KPBS AIRDATE: April 20, 1994
Say Happy Birthday to the Bard. This week is William Shakespeare’s 430th birthday. To mark the occasion, as well as the 400th anniversary of his most purely romantic comedy, the San Diego State University Drama Department has mounted a thoroughly enjoyable production of “A Midsummer Night’s Dream.”
The school went all out on this one. The costumes are elaborate and the cast has been in rehearsal since December. It shows. Most of the actors handle the sumptuous, lyrical language with agility. Especially noteworthy are Greg Crowder who’s a rather nimble and muscular version of that merry, mischievous elf, Puck; Luther Hanson, hilarious as the long-winded, asinine Bottom; and most of his cohorts, the ragtag acting band that mounts the play-within-a-play, especially Derek Russell Lane as the language-mangling Peter Quince.
The four young lovers are quite credible, though Hermia wears a ridiculous, red, miniskirted, midriff-baring outfit which is singularly unflattering. The fairies, however, all twelve of them, are very inventively costumed, with wings and ribbons and frills and feathers. They are a sprightly dozen, but their choreography leaves a great deal to be desired; likewise their dance ability. Weren’t there any dance students around to do fairy duty? I was terrified that, in lulling her to sleep, they were going to drop their queen Titania from a perilous height.
On the plus side again, the musical accompaniment, composed by Richard Jennings, is ideally ethereal. But the closing number needs a lot of work; despite a full cast of 29 onstage, it’s vocally very weak and tentative, leaving a bitter after-taste, following two sweet, frothy hours of delight. Under the light but steady directorial hand of Peter Larlham, the production perfectly captures the comedy and spotlights the capriciousness of romance, and how, like Puck, love can turn anyone into an ass. With myriad contemporary allusions, Larlham has rendered Shakespeare totally relevant to a young — or not so young — audience.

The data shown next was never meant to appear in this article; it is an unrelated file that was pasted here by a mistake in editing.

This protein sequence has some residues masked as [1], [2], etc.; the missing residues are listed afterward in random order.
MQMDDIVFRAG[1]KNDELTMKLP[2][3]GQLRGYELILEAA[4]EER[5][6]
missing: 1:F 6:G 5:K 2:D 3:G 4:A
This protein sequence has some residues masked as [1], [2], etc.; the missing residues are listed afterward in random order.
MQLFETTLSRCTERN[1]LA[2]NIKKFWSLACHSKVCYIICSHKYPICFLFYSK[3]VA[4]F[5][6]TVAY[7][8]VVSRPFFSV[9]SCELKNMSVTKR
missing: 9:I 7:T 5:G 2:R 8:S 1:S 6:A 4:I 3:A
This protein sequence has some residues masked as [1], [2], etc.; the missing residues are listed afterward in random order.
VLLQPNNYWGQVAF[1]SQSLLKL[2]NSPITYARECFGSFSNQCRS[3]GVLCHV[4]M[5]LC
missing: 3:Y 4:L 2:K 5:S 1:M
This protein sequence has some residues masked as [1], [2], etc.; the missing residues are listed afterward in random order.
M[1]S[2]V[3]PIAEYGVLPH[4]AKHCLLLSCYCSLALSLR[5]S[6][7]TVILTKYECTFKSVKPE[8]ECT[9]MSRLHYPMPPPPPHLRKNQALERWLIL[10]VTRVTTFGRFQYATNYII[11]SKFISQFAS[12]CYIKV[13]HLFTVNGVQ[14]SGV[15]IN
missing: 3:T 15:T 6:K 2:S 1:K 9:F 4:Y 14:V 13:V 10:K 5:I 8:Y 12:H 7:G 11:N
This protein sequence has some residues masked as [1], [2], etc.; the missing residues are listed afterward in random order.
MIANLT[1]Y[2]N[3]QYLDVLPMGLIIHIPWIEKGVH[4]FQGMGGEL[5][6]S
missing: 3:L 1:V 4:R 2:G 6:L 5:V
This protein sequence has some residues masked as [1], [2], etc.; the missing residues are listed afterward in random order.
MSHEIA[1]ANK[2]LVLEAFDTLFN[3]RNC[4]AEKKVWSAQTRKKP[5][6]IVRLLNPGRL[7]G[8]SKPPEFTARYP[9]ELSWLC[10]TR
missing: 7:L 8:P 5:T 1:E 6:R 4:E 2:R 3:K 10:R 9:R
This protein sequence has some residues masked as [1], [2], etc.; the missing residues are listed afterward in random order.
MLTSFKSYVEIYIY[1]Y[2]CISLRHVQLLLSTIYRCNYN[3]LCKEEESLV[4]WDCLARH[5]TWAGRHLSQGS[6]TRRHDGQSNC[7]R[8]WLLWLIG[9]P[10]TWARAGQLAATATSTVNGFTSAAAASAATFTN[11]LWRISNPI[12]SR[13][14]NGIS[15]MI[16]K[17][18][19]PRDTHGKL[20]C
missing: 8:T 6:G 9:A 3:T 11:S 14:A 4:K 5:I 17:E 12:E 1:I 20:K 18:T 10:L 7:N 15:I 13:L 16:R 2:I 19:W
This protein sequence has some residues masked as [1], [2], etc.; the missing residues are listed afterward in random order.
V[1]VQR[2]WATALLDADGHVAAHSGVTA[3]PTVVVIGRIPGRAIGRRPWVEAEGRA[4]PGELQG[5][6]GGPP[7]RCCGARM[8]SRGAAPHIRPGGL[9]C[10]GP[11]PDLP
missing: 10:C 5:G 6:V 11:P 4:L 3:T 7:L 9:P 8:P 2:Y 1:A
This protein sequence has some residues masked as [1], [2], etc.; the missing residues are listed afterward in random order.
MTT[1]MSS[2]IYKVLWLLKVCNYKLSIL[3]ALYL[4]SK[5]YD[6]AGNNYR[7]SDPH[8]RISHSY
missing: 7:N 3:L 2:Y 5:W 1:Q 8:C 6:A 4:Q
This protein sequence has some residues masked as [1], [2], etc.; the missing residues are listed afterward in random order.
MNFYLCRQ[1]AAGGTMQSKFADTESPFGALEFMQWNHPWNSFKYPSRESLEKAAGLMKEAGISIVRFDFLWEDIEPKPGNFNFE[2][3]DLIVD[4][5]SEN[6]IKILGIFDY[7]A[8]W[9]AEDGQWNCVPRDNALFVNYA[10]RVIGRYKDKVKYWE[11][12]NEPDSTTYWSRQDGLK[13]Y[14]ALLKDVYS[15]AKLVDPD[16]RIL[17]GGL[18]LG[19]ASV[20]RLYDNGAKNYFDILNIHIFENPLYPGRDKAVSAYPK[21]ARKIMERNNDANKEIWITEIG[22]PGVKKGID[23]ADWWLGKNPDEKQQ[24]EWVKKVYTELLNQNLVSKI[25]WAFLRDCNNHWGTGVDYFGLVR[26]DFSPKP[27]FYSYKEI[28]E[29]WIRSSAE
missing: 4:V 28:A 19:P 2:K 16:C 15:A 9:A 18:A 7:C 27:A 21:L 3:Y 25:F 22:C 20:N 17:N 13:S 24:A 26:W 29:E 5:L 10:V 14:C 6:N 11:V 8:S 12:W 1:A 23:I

Would that it were so down at Southwestern College. Director Carla Kirkwood has taken on a major challenge: “Woyzeck,” the most innovative and influential play of the revolutionary German playwright Georg Buchner, who died in 1837 at age 23. The piece is filled with disillusionment about the time and pessimism about the world. It’s the tragic story of a poor soldier who, as a victim of his class and his society, kills his wife and himself in a fit of jealous rage.
In her director’s notes, Kirkwood acknowledges the play’s importance to modern tragedy in Western drama. She underlines its relevance, as courtrooms across the country confront the question of whether or not social conditions play a role in violent behavior. Never mind that there are a zillion errors and typos in the beautifully printed program, not the least of which is the playwright’s name: it’s always Georg, never George! That is not, ultimately, significant. But what is very significant is that the production is played for comedy. The performances of the bumbling doctor and the bombastic Captain are so over-the-top, so farcical, that they reduce the play to trivia and the audience to hysterics. This is a travesty.
While the set design is marvelous, and the non-linearity of the piece is wonderfully handled in Kirkwood’s inventive direction, only Veronica Valenzuela as the poor, victimized wife Marie, is in any way believable. Although Michael Guerra is too lispy for Woyzeck, he does capture the soldier’s wild and wide-eyed imagination. While the audience cackling and the directorial choices increasingly grated on my nerves during the one-hour production, I could only think of that comic strip, People Unclear on the Concept. This tragedy was played for comedy, but there were no laughs in it for me.
I’m Pat Launer, for KPBS radio.
©1994 Patté Productions Inc.